Lamb slaughter hits seven-year low in latest quarter
25 February 2021
- Lamb slaughter fell to a seven-year low for the December quarter
- Heavier lamb carcase weights offset decline in slaughter
- Sheep slaughter fell to a record low for the December quarter
Lamb slaughter and production
The latest ABS data for the December 2020 quarter reported national lamb slaughter at 5.4 million head, the lowest December quarterly average since 2013.
Spring supplies eased on 2019 levels last year, off the back of heightened restocker intent, with much of the decline in national slaughter driven by Victoria. The eastern states received widespread rainfall in the December quarter, boosting water stores and pasture cover, priming producers to increase stocking rates. While slaughter numbers also eased in WA, this is largely a reflection of supplies being absorbed by eastern states buyers. Large parts of WA remain drought affected, which has seen heightened numbers of lambs being brought forward, with intentions to rebuild remaining subdued.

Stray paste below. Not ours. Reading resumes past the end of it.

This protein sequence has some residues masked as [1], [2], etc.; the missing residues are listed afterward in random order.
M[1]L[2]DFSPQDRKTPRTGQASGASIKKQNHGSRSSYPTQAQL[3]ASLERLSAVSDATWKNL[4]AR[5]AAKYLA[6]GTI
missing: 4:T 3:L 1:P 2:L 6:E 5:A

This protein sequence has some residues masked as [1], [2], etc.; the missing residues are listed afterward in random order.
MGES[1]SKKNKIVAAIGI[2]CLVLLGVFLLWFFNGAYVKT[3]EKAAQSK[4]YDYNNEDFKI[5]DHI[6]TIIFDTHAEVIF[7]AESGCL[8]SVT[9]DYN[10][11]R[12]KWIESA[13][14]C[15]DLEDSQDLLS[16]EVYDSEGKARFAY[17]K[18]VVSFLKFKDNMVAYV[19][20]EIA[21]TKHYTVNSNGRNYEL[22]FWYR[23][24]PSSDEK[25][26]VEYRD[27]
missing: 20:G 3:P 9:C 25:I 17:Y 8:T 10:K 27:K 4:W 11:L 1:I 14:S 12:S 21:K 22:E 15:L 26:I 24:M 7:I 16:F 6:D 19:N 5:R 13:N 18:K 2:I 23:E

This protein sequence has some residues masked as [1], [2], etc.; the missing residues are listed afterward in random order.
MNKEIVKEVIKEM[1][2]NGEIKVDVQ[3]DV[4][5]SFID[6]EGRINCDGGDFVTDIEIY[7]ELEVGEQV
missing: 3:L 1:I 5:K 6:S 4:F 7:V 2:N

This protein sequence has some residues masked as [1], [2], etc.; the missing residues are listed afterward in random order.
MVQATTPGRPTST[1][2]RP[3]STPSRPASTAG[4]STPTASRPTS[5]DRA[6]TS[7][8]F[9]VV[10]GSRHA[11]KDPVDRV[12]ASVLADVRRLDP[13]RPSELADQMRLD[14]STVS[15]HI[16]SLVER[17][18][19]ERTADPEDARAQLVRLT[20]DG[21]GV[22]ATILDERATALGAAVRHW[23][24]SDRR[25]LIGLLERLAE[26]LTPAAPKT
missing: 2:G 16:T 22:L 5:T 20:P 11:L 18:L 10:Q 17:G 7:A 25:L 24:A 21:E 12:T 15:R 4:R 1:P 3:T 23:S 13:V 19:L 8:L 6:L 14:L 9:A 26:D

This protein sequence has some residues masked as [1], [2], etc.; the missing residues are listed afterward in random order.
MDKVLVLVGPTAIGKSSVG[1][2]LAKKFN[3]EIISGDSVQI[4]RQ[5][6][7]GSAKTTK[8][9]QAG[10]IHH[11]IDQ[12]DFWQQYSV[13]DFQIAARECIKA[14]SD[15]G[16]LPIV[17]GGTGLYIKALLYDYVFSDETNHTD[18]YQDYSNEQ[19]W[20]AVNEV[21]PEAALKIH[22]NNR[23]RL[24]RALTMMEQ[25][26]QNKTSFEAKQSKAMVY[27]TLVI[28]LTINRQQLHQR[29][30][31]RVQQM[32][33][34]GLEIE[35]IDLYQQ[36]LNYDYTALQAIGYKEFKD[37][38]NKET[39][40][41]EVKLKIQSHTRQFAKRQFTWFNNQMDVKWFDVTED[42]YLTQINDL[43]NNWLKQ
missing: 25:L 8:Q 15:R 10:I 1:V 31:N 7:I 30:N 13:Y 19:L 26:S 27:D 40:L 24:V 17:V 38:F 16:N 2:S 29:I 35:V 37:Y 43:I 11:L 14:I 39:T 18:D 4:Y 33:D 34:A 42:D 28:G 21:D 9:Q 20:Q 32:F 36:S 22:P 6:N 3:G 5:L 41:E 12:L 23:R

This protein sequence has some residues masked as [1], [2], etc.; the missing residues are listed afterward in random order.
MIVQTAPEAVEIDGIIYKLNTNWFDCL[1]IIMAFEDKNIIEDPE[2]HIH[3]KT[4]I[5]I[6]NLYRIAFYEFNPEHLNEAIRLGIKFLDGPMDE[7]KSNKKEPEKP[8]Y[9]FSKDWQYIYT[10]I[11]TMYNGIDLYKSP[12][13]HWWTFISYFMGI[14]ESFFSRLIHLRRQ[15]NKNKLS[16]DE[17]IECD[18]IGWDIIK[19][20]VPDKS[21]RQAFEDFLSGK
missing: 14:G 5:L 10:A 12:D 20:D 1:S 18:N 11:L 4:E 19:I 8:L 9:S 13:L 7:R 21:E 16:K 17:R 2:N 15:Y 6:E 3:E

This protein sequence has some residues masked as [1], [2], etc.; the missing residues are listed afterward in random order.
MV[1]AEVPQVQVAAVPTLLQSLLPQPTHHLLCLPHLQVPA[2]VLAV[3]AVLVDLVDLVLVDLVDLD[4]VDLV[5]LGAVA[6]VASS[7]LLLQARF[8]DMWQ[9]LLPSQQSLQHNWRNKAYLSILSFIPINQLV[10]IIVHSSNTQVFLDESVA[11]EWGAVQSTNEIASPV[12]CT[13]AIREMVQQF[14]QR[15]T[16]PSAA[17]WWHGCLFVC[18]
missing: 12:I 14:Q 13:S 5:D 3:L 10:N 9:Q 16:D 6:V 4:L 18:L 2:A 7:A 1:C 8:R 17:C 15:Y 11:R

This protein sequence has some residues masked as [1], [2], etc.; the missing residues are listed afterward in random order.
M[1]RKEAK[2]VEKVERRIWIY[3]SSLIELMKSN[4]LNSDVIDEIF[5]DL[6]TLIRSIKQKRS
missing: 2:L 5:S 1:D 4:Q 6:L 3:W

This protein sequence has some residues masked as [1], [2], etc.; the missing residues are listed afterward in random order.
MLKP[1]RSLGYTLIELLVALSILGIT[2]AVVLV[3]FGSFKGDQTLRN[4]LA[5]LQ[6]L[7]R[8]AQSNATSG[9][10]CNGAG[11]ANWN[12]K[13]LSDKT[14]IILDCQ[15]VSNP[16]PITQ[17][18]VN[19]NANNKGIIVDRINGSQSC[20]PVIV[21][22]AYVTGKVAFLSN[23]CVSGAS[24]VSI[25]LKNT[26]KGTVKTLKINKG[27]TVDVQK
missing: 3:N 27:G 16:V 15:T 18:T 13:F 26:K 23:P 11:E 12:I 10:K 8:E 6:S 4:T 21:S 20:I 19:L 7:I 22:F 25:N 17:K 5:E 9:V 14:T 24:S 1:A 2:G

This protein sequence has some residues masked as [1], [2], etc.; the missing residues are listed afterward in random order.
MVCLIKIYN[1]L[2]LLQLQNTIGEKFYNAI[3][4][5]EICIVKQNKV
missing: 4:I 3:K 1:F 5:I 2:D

Despite reduced slaughter, heavier carcase weights offset the lower throughput with national lamb production lifting to 129,297 tonnes carcase weight (cwt), up 13% on the September quarter.
Sheep slaughter and production
For the December 2020 quarter, national sheep slaughter fell to the lowest level on record, at just below 1.6 million head. Producers were in a better position to capitalise on strong mutton prices throughout the year, which saw the tail end of flocks being brought forward, while the productive portions were retained for restocking. The latter part of the year therefore saw sheep slaughter tapering off, in response to tighter supplies.
The sharp decline in slaughter saw production push down to 41,000 tonnes cwt, almost halving on the December 2019 quarter. Unlike lamb production, which found support from heavier carcase weights, the lift in sheep carcase weights was not enough to offset the decline in total production.
© Meat & Livestock Australia Limited, 2021